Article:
Canon Vixia HV30 review:

Canon Vixia HV30

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4 stars

CNET Editors' Rating

The Good Generally excellent video quality; solid feature set for its class; well designed

The Bad Tape housing feels a bit flimsy; fixed eye-level viewfinder needs a better eye cup; manual focus dial a bit loose

The Bottom Line An extremely minor upgrade from the HV20, the Canon Vixia HV30 remains a quality HDV camcorder with a couple of performance issues.

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8.0 Overall
  • Design 8.0
  • Features 8.0
  • Performance 8.0
  • Image quality 8.0

Don't look for any great advances here: the Canon Vixia HV30 is a very minor upgrade from the admittedly top-notch HV20. It has a sleeker-looking black body, introduces 30p progressive mode, and supports the high-capacity BP-2L24H lithium-ion battery, but otherwise remains the same as its 2007 predecessor.

Of course, that makes it a well-designed prosumer camcorder with a useful feature set, good overall performance, and excellent video quality. It's relatively big, weighing 1 pound, 5.4 ounces, though it fits into a large, loose jacket pocket. I like the black chassis more than the silver, but the tape housing feels a little flimsier than I remember; when gripped for shooting, the cover moves a bit. In all other ways the build quality seems solid, though, with tethered covers over the Advanced Accessory Shoe, HDMI/FireWire ports, and mic/headphone/component out jacks.

On the left side of the body sit a few, slightly difficult to feel, controls: backlight compensation, display, and video light, plus a manual focus toggle and somewhat loose focus dial.
On the left side of the body sit a few, slightly difficult to feel, controls: backlight compensation, display, and video light, plus a manual focus toggle and somewhat loose focus dial.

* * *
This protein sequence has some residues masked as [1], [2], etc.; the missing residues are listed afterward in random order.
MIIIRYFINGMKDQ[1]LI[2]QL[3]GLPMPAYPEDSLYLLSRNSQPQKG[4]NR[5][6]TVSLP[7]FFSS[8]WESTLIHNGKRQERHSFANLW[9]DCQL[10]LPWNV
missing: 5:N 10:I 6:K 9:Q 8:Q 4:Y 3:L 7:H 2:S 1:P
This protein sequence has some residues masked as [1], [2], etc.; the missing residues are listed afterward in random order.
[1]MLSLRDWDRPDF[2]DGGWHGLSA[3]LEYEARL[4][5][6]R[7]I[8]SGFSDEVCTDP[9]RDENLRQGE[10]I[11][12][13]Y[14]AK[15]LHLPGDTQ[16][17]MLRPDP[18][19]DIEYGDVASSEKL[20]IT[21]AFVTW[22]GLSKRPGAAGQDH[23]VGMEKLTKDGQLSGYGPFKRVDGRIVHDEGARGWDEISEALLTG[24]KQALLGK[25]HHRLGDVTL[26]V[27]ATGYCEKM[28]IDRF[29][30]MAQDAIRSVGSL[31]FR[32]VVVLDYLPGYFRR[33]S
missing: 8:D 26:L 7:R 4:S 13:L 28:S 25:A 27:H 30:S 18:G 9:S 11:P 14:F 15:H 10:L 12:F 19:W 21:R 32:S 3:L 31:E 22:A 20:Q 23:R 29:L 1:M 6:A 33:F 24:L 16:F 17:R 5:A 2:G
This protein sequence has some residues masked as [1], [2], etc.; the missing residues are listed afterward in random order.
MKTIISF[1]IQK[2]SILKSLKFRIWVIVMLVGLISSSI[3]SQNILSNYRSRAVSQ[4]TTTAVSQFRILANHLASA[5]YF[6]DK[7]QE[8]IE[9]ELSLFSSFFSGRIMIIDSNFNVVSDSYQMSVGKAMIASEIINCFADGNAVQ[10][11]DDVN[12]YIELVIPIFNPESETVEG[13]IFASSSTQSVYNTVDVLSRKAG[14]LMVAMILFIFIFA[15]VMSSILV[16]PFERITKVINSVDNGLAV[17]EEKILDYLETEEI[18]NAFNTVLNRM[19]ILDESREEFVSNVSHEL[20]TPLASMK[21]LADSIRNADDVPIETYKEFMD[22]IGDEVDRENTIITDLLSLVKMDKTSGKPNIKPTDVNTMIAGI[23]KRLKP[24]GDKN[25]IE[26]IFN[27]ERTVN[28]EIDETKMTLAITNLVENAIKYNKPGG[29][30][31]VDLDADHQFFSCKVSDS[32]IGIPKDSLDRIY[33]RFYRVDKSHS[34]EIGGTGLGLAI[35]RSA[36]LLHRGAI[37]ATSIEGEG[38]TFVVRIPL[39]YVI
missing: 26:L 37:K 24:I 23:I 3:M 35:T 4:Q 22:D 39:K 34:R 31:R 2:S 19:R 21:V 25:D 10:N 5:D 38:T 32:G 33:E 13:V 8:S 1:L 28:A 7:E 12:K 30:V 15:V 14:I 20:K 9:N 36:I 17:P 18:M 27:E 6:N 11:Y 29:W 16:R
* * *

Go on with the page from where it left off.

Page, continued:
The 2.7-inch wide-screen LCD is kind of small and at 211,000-pixels not very high resolution, but it's sufficient for manually focusing. The eye-level viewfinder is relatively large, but doesn't pull out or up, and I wish it had a softer eye cup. In addition, I just had to laugh at the Catch-22 diopter control. Since it's right on the viewfinder, you have to move your head away to get your finger on the switch, which means you can't set it for your eye pressed close. The HV30 supplies both a video light and a flash for shooting stills. As always, I really like the built-in electronic lens cover.

All the frequently used shooting controls--except for manual focus and zoom--fall comfortably under your right thumb.
All the frequently used shooting controls--except for manual focus and zoom--fall comfortably under your right thumb.

The HV30's zoom switch has quite a bit of play. You can set it for variable speed or one of three fixed-speed zoom options.
The HV30's zoom switch has quite a bit of play. You can set it for variable speed or one of three fixed-speed zoom options.

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